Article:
Toronto activists stage mass die-in outside the CNE
Extinction Rebellion was back on its grind in Toronto Tuesday night, raising awareness about climate change by pretending to die — this time, in front of the CNE.
Roughly two dozen members of the global protest group, several of them dressed as endangered animals, laid their bodies across the Dufferin Bridge around 5:30 p.m. in peaceful opposition of government inaction against the climate crisis.
Others stood nearby holding signs, flags and banners with messages such as "Earth's resources are limited! Government do something before it's too late!" and "Climate Emergency."
Extinction Rebellion Toronto Die-in August 20, 2019!#ExtinctionRebellion#XRToronto#ExtinctionRebellionToronto#ClimateCrisis pic.twitter.com/Sh2XfXfxDC— Extinction Rebellion Toronto (@XR_Toronto) August 21, 2019
"Join Extinction Rebellion Toronto on August 20, 2019 as we gather outside the CNE to inform the public about the climate crisis and highlight its impact on biodiversity," reads the description for an event called Extinction Pavilion CNE Die-In.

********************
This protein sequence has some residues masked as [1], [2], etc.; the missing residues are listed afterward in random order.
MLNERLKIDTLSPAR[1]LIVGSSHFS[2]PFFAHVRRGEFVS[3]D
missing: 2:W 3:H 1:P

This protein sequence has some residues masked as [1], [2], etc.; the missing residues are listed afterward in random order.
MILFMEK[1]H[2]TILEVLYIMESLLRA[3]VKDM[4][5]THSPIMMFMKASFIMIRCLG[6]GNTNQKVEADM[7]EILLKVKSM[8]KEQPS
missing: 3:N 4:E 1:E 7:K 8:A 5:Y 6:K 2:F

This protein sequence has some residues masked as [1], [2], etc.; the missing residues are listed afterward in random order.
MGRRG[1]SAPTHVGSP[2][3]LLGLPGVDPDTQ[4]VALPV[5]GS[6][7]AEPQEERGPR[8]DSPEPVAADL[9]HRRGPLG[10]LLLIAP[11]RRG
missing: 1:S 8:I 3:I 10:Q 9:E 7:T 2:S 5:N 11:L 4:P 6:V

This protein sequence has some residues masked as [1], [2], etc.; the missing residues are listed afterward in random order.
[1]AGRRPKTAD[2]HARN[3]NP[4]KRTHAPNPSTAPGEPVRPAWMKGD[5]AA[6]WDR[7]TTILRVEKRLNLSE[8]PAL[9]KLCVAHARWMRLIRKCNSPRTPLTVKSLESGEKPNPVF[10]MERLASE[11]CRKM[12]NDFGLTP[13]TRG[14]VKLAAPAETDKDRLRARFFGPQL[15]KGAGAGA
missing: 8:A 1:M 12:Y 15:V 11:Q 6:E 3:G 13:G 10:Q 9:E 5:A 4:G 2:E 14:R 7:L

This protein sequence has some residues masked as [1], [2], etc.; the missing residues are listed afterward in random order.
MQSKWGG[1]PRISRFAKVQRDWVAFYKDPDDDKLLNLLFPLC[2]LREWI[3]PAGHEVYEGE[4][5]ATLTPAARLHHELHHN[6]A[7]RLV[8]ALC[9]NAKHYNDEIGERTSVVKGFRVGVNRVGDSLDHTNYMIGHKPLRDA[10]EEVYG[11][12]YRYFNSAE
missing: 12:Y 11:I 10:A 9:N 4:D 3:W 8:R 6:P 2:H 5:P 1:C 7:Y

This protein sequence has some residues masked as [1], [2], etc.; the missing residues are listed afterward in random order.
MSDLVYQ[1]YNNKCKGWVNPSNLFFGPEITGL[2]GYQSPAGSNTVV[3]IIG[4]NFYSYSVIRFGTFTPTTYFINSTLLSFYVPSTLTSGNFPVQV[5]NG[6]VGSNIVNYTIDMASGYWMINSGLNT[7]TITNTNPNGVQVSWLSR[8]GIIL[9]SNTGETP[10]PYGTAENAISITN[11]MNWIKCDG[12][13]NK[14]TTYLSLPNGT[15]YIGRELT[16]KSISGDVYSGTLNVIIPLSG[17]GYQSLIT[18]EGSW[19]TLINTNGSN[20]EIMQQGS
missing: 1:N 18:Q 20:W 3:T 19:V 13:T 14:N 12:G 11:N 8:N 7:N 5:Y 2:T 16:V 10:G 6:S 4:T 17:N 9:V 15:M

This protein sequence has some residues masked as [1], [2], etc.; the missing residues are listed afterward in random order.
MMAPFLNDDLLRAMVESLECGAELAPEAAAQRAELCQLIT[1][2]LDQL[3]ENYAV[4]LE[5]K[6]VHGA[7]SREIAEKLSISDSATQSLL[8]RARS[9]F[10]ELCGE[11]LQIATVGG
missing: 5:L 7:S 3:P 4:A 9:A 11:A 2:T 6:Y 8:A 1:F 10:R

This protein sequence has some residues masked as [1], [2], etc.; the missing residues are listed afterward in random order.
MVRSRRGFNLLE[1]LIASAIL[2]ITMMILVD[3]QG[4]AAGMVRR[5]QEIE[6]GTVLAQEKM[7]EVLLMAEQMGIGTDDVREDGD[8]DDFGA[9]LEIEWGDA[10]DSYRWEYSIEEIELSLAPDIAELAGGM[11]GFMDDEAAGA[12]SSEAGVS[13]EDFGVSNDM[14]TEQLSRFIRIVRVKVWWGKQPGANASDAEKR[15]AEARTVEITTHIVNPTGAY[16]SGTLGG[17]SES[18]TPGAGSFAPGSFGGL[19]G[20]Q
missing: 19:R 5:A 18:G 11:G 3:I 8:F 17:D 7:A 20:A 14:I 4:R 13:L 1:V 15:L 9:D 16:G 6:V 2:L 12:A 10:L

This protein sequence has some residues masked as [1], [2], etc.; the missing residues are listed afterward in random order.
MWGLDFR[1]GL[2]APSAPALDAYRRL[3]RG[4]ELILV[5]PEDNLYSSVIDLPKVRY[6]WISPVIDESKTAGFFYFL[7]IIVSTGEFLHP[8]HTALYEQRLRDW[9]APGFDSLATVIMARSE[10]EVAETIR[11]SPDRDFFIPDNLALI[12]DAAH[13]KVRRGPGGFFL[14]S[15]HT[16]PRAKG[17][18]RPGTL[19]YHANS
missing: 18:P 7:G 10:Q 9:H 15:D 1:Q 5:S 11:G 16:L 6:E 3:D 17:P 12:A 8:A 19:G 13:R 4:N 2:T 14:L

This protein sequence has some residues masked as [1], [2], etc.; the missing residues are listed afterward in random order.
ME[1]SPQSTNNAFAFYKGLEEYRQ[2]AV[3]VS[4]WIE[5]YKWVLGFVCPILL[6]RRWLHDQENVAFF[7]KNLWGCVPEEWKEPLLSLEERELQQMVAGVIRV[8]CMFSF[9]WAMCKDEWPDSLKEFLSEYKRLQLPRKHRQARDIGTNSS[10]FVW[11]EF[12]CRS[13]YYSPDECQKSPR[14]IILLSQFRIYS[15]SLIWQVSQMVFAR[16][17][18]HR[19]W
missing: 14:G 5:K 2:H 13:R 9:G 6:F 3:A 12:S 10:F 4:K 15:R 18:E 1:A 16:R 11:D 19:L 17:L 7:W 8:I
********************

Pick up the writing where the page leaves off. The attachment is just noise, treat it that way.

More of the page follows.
"We hope to create an opportunity for public reflection on the climate emergency, to motivate broader public participation in Extinction Rebellion Toronto, and to demand that our government acts now to address this crisis."
Like its international counterparts, the group has three consistent, core demands. They are:
Proud to die-in with my fellow rebels! https://t.co/FjDuq3zef8— Irene Alatzakis (@I_Alatzakis) August 21, 2019
Those on their way to the CNE through the massive fair's western entrance were forced to consider the impacts of climate change as they passed by, which was exactly the point of the protest.
The Extinction Rebellion, which started in the U.K. around October of 2018, bills itself as "an international movement that uses non-violent civil disobedience in an attempt to halt mass extinction and minimise the risk of social collapse."
Hundreds of individual Extinction Rebellion (or "XR") groups have popped up all over the globe since the movement's first organized action in London, including this one in Toronto, which has been staging disruptions every Tuesday for most of the summer so far.
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